Top 6 Perennial Herbs for Arizona Gardens

06/08/2019 | Ken Davis Herbs, In the Garden, Landscaping

by Ken Lain, the mountain gardener

Many herbs are perennial, meaning they can be planted once and left to grow for many years. Perennial herbs are essential to garden designs because they remain healthy and attractive through all growing seasons.  Perennials are easy to divide, allowing you to perpetuate your herbs and those of your friends.

  • “Perennial” and “Permanent”  start with “P”. A reminder that they return year after year
  • Most natural herbs that grow well in Arizona gardens: Echinacea aka Coneflower, Lavender, Mint, Creeping Rosemary, Upright Rosemary, Sage, Thyme
  • Divide herbs by taking cuttings from a healthy clump and plant in a new location
Lavender

#1 Echinacea is useful not only for healing but also as a beautiful accent in any style of garden. Echinacea (also known as the purple coneflower) grows in virtually any garden situation. From moist, fertile soil, to dry and arid conditions, echinacea has a variety that will thrive in your garden and spread through gardens like wildflowers.

#2 Lavender is used for everything, from cooking to healing. Try growing this elegant herb alongside your best flowers. From shades of purple and blue to white, lavender is an exceptionally beautiful perennial herb. Be sure to plant lavender with ample growing space. You will be shocked at how large the plants can develop after a few years.

Another trick with lavender is to grow it in a container, glazed ceramic or porous. Then, as the weather becomes colder, you can move your container to a protected area for the winter. Cold and damp are sure killers of lavenders. Wet roots are the biggest concern, so give your plants lots of potting soil and plenty of drainage.

#3 Mint is invasive, but it is also an essential addition to any hard-to-cultivate garden. It will spread anywhere you allow it and many places you don’t! Try to plant your mint in a bucket that is buried. This should keep this hardy herb container in one spot.

Mint is a beautifully scented plant. Try growing a variety of mints if you’re really interested in using it for a gently refreshing herbal tea. Remember that mint varieties mingle very easily, so allow plenty of space between each plant. This helps ensure that the bees and butterflies don’t cross-pollinate the plants. Some gardeners choose to plant mint beds out of sight of one another, which seems to be an effective way to keep them pure.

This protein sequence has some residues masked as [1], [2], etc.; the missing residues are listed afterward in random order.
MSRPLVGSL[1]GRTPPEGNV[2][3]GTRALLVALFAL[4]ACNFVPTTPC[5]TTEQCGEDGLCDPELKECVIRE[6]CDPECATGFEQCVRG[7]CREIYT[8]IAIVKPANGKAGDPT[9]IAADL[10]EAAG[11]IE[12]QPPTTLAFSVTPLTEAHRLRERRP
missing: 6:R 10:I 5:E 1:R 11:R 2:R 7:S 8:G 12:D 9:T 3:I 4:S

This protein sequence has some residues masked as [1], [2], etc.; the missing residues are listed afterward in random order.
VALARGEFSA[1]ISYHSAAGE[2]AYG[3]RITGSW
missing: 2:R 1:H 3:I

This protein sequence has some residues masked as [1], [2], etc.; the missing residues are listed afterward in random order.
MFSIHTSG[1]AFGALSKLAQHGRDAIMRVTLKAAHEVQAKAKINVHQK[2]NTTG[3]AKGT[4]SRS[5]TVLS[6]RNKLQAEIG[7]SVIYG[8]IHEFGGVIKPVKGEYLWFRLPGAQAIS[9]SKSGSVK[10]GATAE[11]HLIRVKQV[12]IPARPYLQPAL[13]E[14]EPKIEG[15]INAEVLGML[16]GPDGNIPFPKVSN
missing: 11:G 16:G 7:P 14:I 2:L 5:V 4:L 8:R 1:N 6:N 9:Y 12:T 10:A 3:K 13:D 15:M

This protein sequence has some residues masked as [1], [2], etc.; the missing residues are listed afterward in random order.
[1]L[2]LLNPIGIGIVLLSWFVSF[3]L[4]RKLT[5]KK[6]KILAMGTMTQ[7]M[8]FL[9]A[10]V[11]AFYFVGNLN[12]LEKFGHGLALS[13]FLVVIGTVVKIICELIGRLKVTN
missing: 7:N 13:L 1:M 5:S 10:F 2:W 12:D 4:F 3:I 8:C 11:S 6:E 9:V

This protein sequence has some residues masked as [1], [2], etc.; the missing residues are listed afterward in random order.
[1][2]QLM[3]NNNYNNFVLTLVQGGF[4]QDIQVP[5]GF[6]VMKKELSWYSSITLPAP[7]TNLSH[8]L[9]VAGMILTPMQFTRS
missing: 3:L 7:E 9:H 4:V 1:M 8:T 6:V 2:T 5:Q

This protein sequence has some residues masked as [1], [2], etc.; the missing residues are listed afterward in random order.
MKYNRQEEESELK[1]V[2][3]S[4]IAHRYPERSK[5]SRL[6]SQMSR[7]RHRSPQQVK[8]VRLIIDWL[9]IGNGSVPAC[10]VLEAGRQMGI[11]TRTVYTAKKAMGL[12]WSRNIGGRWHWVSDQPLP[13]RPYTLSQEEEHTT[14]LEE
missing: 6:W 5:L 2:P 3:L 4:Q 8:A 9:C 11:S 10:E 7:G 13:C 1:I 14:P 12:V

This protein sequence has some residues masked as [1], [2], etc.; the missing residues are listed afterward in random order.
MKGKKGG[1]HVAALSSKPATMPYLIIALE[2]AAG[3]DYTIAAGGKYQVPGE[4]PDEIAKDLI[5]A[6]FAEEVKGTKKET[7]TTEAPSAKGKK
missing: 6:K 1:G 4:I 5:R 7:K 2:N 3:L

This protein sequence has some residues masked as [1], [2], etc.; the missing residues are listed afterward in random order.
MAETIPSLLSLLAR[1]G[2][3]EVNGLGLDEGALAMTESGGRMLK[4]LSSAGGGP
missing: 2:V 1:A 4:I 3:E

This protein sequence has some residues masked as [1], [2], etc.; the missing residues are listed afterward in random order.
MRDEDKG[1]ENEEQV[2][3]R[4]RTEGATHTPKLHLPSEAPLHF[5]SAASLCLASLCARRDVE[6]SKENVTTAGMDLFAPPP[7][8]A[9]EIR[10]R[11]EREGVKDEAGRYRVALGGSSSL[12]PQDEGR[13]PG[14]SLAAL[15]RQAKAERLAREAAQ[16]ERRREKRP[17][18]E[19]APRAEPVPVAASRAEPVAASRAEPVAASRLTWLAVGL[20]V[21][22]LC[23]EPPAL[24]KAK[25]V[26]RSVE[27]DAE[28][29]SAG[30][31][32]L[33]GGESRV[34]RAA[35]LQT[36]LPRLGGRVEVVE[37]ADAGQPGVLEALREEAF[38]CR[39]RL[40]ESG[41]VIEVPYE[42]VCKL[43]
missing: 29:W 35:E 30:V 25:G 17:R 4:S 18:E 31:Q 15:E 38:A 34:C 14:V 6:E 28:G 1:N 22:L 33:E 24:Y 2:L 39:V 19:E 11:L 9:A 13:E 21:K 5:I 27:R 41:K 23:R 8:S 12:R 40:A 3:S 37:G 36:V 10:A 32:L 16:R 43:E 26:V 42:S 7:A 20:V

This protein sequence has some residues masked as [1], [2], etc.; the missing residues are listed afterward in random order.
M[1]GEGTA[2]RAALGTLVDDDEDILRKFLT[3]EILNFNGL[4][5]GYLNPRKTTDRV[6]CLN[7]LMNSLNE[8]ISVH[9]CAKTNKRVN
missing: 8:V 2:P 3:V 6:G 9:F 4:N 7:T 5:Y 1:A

Rosemary

#4 Rosemary is the toughest of all herbs for the sunniest locations in a landscape, but be careful which variety you plant, as not all are winter hardy at high altitude. There are two basic types of Rosemary, upright and the creeping groundcover.

Upright Rosemary grows into an evergreen bush about hip high.  Blue flowers cover this rounded bush in March just as bees start to forage in the native landscape.  Best mountain hardy varieties are Tuscan, Barbeque, and Roman Beauty.

Groundcover, or Creeping Rosemary, has the same aromatic flavors as its bushy cousin but lies much closer to the ground.  Perfect for creeping between boulders, flowing from raised garden beds, and softening a rock lawn.   Best mountain hardy varieties are Arp, Huntington Carpet, and Blue Ice Bog. 

#5 Sage is a wonderfully versatile herb in the garden. It comes in many varieties of color and growth habits. Try using it as a filler around other tall garden plants. Sage will grow for many years, returning after even the harshest winters.

After about five years or so, it is unavoidable that sage can become rangy and lose its vitality. If you have more than one sage plant, you can replace your woody plant with another sage from your own landscape, or plant a new flavor to try something different.  We have nearly 10 varieties at the garden center: from pineapple sage to stunning tricolor variegated specimens, so have fun with sage.

Thyme Lawn

#6 Thyme is one of the herbs that will grow in any garden. It’s perfect for gardeners who aren’t particularly hands-on because the less fussing with thyme the healthier it becomes. This herb has a lot of forms in both upright and trailing habits, so there’s one to fit almost any situation and design.
Use thyme as a filler between stones in a walkway, or choose a lawn created of nothing but thyme.  It offers a graceful scent when stepped on and can handle moderate traffic and dog spotting. Thyme grows well in areas that are too dry and poor for many other herbs, including mint.

Until next issue, I’ll be helping local gardeners put together stunning herbal choices here at Watters Garden Center.

Ken Lain can be found throughout the week at Watters Garden Center, 1815 W. Iron Springs Rd in Prescott, or contacted through his web site at WattersGardenCenter.com or  FB.com/WattersGardenCenter

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